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Holding a Local Referendum.....
...........How you can do so in the UK using Existing Legislation

It is not generally known, but legislation under the 1972 Local Government Act already makes allowances for the holding of local referendums in the
United Kingdom.  Until relatively recently, this measure has been little used, but now an increasing number of local communities are starting to make use of it.  What's more it is relatively easy for ordinary voters to set up a local referendum and although at present the result is only be advisory, it does nonetheless serve to let the authorities know just what local people feel on an issue.  Below is an outline of the steps involved.

  1. Choose an Issue over which people in your area feel strongly. The boundaries of "your area" are those governed by your local Parish Council (England), or Community Council (Wales).  Unfortunately provisions do not exist for similar procedures in Scotland or Ulster.
  2. Six voters on the Electoral Register for that Parish (available for viewing at local Post Office) now need to sign a piece of paper calling for a Public Parish meeting on a specified date more than seven clear working days hence.  This 'notice of meeting' should specify date, time (after 6.00pm), venue, the names of the six, and the business to be transacted at the meeting (ie to call for a referendum on your chosen question).  As a minimum the notice should be pinned up at one prominent site in the area.
  3. Notify the Parish Council and the Chairman of the District Council of what you are doing.  Tell them that you are acting under Part 3, schedule 12, paragraph 18, subparagraphs 4 and 5 of the Local Government Act 1972.  You may well find that if your chosen issue arouses strong feelings locally, the Parish Council will come on board to help with the organisation of the meeting.
  4. For the meeting to be valid, you will need at least ten local voters present. The meeting may be chaired by the Chairman of the Parish council if willing, but this is not essential, as anyone chosen by the meeting can chair it.  Whatever else happens at the meeting, you will need to propose a motion calling for a referendum (Parish Poll) on your chosen question or questions.  If one third of those voters present, or ten of those present, whichever figure is smaller, call for a referendum, then your District Council is obliged by law to hold one.  Note this means that it is actually possible to loose a vote at the meeting, but still satisfy the requirements for calling a referendum.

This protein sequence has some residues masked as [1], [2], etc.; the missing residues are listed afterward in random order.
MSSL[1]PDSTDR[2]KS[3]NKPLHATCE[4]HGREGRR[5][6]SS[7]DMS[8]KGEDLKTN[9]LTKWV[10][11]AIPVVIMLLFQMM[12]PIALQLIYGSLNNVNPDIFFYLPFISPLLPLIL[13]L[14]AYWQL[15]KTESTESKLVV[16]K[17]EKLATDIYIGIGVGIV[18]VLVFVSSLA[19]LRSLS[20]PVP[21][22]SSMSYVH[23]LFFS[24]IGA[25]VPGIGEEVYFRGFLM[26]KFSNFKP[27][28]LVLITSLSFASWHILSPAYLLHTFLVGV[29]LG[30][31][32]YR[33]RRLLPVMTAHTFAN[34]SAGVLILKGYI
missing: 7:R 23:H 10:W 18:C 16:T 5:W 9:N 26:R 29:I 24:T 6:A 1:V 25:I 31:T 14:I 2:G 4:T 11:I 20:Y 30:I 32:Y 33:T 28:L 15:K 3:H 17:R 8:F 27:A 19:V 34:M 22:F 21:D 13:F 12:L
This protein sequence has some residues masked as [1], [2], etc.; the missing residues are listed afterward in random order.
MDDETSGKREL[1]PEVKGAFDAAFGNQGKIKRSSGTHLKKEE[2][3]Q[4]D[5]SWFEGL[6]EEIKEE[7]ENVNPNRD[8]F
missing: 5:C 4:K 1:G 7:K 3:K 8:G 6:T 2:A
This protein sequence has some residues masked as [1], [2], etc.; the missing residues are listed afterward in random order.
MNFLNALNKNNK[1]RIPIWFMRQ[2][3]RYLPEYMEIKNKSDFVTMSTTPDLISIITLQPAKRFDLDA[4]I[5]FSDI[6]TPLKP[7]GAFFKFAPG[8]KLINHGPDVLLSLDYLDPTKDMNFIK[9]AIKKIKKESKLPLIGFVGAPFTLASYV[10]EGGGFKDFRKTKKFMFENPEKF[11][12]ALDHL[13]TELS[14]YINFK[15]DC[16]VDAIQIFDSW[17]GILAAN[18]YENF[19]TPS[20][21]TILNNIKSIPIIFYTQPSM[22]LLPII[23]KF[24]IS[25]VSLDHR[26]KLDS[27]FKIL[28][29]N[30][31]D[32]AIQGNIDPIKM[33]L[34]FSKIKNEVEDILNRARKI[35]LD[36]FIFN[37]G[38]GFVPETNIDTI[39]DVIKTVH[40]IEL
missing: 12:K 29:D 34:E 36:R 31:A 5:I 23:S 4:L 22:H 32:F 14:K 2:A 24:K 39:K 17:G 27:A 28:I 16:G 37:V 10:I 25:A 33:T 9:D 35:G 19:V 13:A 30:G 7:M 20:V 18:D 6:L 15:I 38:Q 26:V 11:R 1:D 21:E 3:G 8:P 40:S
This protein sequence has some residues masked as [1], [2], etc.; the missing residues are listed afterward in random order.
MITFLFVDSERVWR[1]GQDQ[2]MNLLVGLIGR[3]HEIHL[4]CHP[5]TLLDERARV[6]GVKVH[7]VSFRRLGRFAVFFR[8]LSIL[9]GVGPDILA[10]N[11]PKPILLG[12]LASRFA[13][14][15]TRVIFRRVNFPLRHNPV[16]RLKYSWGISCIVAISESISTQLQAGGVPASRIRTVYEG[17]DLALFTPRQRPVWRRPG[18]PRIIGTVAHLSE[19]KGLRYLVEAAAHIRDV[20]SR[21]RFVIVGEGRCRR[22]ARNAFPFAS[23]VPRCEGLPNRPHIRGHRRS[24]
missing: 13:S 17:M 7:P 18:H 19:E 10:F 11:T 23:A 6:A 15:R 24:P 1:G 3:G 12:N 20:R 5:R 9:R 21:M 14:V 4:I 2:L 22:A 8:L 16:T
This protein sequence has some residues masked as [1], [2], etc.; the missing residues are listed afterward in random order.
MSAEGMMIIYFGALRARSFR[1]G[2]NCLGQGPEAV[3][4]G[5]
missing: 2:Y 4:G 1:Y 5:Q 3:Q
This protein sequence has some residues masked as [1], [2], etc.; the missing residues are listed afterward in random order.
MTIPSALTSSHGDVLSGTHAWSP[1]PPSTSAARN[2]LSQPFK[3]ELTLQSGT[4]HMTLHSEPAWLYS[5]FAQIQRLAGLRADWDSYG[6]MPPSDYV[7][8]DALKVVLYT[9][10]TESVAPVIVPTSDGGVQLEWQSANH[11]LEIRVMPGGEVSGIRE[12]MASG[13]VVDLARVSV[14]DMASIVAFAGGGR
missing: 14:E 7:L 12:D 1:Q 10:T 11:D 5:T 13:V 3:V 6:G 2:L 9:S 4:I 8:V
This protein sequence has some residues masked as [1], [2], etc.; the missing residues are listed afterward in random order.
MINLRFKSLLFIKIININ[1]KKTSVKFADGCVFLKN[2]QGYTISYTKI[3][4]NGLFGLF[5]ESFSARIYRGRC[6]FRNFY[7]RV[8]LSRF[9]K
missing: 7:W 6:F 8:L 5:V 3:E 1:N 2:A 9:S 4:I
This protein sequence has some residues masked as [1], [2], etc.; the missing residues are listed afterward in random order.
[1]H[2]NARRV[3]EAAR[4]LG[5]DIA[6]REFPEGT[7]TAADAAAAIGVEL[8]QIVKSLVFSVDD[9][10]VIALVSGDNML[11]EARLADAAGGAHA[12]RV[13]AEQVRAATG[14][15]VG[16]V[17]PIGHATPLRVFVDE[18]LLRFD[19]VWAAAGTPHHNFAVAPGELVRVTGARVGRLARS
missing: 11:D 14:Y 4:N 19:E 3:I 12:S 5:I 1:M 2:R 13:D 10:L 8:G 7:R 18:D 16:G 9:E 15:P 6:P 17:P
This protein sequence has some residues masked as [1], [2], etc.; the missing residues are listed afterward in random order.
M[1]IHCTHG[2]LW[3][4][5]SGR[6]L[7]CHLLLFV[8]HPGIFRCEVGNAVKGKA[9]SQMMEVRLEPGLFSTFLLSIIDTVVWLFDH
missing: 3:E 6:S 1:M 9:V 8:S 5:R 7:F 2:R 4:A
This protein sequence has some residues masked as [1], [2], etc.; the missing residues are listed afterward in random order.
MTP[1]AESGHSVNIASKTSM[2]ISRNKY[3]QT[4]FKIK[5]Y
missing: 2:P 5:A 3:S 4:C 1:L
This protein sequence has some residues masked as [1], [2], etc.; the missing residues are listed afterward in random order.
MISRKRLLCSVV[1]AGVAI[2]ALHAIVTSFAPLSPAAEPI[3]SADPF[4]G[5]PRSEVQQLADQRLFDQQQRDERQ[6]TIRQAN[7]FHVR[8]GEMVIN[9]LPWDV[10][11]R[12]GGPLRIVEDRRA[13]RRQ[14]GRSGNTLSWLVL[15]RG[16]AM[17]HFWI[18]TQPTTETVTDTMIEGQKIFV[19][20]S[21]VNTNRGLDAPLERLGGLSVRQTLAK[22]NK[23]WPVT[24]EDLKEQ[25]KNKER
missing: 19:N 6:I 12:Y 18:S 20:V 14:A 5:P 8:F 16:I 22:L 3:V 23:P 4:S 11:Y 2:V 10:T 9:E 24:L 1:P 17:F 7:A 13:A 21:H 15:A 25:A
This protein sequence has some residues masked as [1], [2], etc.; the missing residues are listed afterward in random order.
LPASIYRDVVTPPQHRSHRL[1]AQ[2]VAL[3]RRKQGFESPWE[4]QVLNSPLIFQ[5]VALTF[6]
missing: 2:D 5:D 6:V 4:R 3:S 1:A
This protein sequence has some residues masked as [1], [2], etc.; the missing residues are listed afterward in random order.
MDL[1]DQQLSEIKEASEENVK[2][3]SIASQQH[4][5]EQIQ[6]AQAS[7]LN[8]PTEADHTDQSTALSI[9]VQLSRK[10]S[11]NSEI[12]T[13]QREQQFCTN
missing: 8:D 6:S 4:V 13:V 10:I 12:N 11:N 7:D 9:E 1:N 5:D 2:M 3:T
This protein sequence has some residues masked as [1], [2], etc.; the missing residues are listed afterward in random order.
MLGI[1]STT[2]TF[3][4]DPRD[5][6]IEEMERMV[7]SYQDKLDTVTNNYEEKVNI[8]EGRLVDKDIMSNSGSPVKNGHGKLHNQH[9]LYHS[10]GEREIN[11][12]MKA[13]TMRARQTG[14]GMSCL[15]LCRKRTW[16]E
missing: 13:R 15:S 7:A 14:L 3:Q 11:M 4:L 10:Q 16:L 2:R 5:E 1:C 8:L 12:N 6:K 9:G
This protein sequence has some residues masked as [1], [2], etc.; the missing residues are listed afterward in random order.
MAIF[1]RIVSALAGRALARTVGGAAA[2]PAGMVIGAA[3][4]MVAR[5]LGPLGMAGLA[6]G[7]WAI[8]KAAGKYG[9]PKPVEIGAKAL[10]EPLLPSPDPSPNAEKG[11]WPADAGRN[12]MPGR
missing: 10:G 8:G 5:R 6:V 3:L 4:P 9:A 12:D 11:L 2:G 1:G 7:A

5. Go to your District Council and tell them the outcome of the vote at the meeting.  Quote the relevant legislation again.  They now have between 14 and 25 days to hold the referendum.
  6. You will be notified of the date of the referendum (Parish Poll).  Voters will not receive Poll cards, nor will postal or proxy voting be allowed, but in other respects the poll will be carried out by the council's returning officer just as in an election.  Liase with the returning officer in advance if you wish to attend the count.
  7. It is now up to you to publicise the referendum, as the District Council is only obliged to display the minimum notices required in law.  Are you going to put up posters, or to leaflet the area?  One thing you should certainly do, and that is to talk to the local press, as this will make a good story for them.
  8. After the result is announced, you can again use the media to obtain maximum publicity for the outcome, should it have been the one you desired!  Local referendums as mentioned earlier are only advisory in the UK at present, but even so it would be a very bold council which decided to go against the strongly held wishes of its local electorate.

Further information on holding local referendums can be obtained from publications produced by The National Association of local Councils, 108 Great Russell Street, London, WC1B 3LD. Tel: 0207 637 1865


'Let the people decide..............'

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